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Building & Renovating

How to Choose the Best Kitchen Faucet

It can be differentiated by body type, spout style, and mounting varieties

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Photography: Dairy Darilag | Paolo Feliciano (Main Photos)

How long did it take you to pick a kitchen faucet? We’re sure it didn’t take long. Many homeowners choose a fixture depending on the home’s theme and how it will complement the rest of the pieces in the cooking area. Similar to how you should be shopping for a kitchen sink, it pays to know the different faucets available in the market and the pros and cons of each.

Body types include the most common single-hole faucet, center set and widespread. Meanwhile, spout styles range from straight, gooseneck, pull-out and pull-down, while the mounting varieties include surface and wall mounts. Any three of these attributes make for your typical kitchen faucet, the most popular being the single-hole, straight, and surface-mounted. Familiarize yourself with the different types of faucets below:

Single-hole: A popular, versatile faucet 


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You can recognize one faucet type from another just by the reading the names—it’s quite literal. Say, in body types, a single-hole only needs one hole for installation, as it suggests. This usually has one valve and one handle that operates cold water only. This type can be installed at the center, on the side or corner of your sink. Designs vary from classic to contemporary, and are available in any hardware store or depot.

Two-hole or center set: Classic choice

The center set is composed of two-hole faucets (this requires two holes for installation), for hot and cold water supply. The faucet actually comes with two handles on each side. The center set is characterized by a metal plate that holds all these elements together.

While the widespread faucet is similar to the center set, it is distinguished by the lack of the metal base that connects everything together. The center faucet and each of the handles are installed separately and can be spaced as much as 6” to 16” apart from each other, thus the name “widespread.” You will also need multiple holes for installation but this type is advantageous as you can customize your faucet layout based on your needs and can even add accessories like sink sprayers or soap dispensers.

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Straight faucet: A modern touch

Spout styles are another way to categorize faucets. Straight faucets usually have a low profile, with either a short or long neck. A farther reach is preferable for this type of faucet as it tends to splash the water in the middle of the sink.

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Gooseneck and pull-out: Great for cleaning

 The gooseneck type gets its name from the high arch of the faucet. What makes this faucet advantageous is its height and wide neck, aside from added features like being able to turn the body sideways as it makes for easier maneuvering around the sink.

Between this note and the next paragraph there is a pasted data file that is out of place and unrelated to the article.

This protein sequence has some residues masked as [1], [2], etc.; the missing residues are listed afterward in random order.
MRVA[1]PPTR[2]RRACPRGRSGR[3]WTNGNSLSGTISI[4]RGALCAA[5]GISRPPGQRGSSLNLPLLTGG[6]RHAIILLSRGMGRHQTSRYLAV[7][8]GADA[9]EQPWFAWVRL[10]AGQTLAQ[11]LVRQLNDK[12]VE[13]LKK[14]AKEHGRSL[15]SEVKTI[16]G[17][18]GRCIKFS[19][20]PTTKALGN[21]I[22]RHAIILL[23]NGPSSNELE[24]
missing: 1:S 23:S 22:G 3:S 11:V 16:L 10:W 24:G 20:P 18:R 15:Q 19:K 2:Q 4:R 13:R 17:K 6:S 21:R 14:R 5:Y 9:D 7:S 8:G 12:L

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Pull-out faucets have a retractable spout, often a hose that you can pull from the neck. Favored for the flexibility as it can move up, down and sideways, it is useful for cleaning, and is great for kitchen sinks. This type of faucet is usually tall and has a longer reach. Pull-down faucets are similar to this but the retractable spray is less maneuverable as you can only pull it down.

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Lastly, mounting types consist of surface and wall mounts. A surface mounted faucet is the type that is installed directly on the kitchen countertop or on the sink (if there is a provision) itself. This is more typical of the two types as it is easier to install water lines and to maintain as well. The wall-mounted faucet is installed on the wall and is great for small bathrooms because it frees up valuable counter space.

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Choosing a kitchen faucet as like anything else depends on preference, material, and look which of course you will prioritize. But aside from the types of faucets as explained above, take note of these things when you go shopping as well:


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Height 

It is important to choose a faucet with ample height to have enough clearance for the items that you will be washing, such as big pots and pans. Consider the clearance of shelves and window sills when choosing a tall faucet.

Reach

This is the horizontal distance from the spout of the faucet to the sink. This is often a neglected factor, but naturally, you should choose a longer reach. Do consider the size of your sink when measuring the reach. A smaller sink can’t be paired with a very tall and wide faucet.

Clearance

This is the distance from the end of your sink to the backsplash, and this detail is also important when choosing a faucet because with some faucet styles, the handle cannot be turned completely because the lever hits the backsplash. 

Interior designer Vera Villarosa-Orila is an alumna of the University of the Philippines and is one of the go-to designers for the Real Living Makeovers. You can get in touch with her through e-mail: vera.villarosa[at]gmail.com.

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Do you have questions or concerns about your home's layout, furniture, and color scheme? Send your questions to reallivingonline[at]gmail.com with the subject: Expert Advice. We might answer and feature your queries online.

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